Thursday, October 28, 2010
It's that time of year again. The time of year when the bogs are flooded and berries are churned to the surface and they bob in blue black water as they're herded into the waiting trucks. I can't help myself. Even though I have witnessed the harvest time upon time upon time, I am drawn to it like Odysseus to a Siren. I was feeling a little blue when "our" bogs were being harvested because it was raining. I couldn't take the kids out in the rain and I was missing it. It really sent me into a little sulk. But then, the clouds lifted for a bit and the rains stopped and I bundled up the kids, leashed the dogs and off we went.
The kids seem as fascinated by the harvest as I am. The big machines, the bright bobbing berries in the pond of water that didn't even exist the day before, the water spraying everywhere from the truck, the incredible noisiness of the trucks and conveyors, the people waist deep in water and berries, all combine to make it an irresistible multi-sensory experience. After getting our fill, and needing to thaw out, we head back to the house.
The kids had picked up wayward berries on our little field trip and their coat pockets were full of them. I explained how each was filled with a pocket of air and demonstrated that stepping on one produced a delightful "POP!" My little group of scientists conducted the same experiment and sacrificed nearly every one of their berries to the quest for higher knowlegde...and really fun popping noises. Katie held on to her very last berry though. I asked her what her plans for it were and she replied, "I'm going to make cranberry juice."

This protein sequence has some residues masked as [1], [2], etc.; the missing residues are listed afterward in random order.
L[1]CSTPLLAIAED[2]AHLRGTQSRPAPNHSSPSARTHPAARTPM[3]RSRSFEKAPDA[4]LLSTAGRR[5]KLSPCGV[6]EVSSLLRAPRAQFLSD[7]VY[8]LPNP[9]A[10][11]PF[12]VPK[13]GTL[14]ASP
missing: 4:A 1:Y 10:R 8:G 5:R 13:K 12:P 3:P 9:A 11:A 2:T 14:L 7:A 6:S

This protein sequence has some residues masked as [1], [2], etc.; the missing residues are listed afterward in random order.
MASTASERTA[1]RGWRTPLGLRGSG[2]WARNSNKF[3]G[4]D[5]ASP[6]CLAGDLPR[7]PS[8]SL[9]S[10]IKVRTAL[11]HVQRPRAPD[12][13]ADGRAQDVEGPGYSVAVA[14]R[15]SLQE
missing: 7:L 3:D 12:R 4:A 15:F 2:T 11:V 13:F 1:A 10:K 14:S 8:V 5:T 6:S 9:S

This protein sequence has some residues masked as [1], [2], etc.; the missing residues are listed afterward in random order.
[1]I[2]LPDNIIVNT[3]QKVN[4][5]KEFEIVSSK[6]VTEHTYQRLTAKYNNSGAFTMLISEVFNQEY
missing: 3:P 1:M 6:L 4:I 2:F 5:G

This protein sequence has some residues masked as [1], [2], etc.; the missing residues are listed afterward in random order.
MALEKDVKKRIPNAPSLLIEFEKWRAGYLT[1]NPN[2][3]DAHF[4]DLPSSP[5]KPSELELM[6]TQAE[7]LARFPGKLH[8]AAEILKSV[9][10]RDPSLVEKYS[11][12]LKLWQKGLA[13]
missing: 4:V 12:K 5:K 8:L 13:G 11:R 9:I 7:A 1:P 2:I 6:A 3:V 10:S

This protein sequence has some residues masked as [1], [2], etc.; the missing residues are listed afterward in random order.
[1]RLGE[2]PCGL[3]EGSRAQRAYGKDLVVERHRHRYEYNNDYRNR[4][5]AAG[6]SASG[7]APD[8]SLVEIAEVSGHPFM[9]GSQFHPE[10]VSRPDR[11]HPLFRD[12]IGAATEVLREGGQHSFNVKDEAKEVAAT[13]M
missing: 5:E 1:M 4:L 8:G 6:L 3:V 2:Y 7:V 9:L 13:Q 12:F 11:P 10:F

She set to work as soon as we got back home. Katie dragged a stool over to the counter, got out the juicer (the old fashioned kind) and began juicing. It was hard work.
She had made big promises to her friends that she was making them juice and they were eagerly watching her progress. Talk about pressure.
At this point she realized her little red berry was all squeezed out.
She pulled the glass over and poured out the fruits of her labor. As the one solitary little drop of juice dribbled into the glass Kate remarked, "Mumma, I think we're going to need a LOT more berries."
Rather than pick up the berries we needed for this endeavor from the roadside, I purchased a few bags from a local farmstand and consulted google for a recipe and we were good to go. The kids measured out the berries, washed them and dumped them back into a pot.
After adding some water, we put the pot on the stove to boil.
Twenty minutes later out berries had all popped and the water had turned a bright crimson. Time to bust out the strainer.
Once the juice was strained, sugar was added and it went back to the stove to simmer some more. A half an hour later, we deemed it done and poured it into a pitcher and into the fridge it went. The kids were giddy with excitement that soon, very soon, they'd be drinking cranberry juice made with their own two hands.
I can't always take an idea one of the kids have and go with it. Some are just impossible (planting an entire banana, you know, so a banana tree will grow), some are just impractical (let's see how long it will take us to walk to Mimi's house), and sometimes we're just too busy (Sam attempting to eat his alphabits alphabetically before school in the morning...taking waaaaaaaaaaaaaaaayyyyyyyy too long buddy). But as time and climate and practicality allows, we follow these whims and wonders of our kids through to the sweet end. And when they yield fruits such as the smile below, it is all worth it.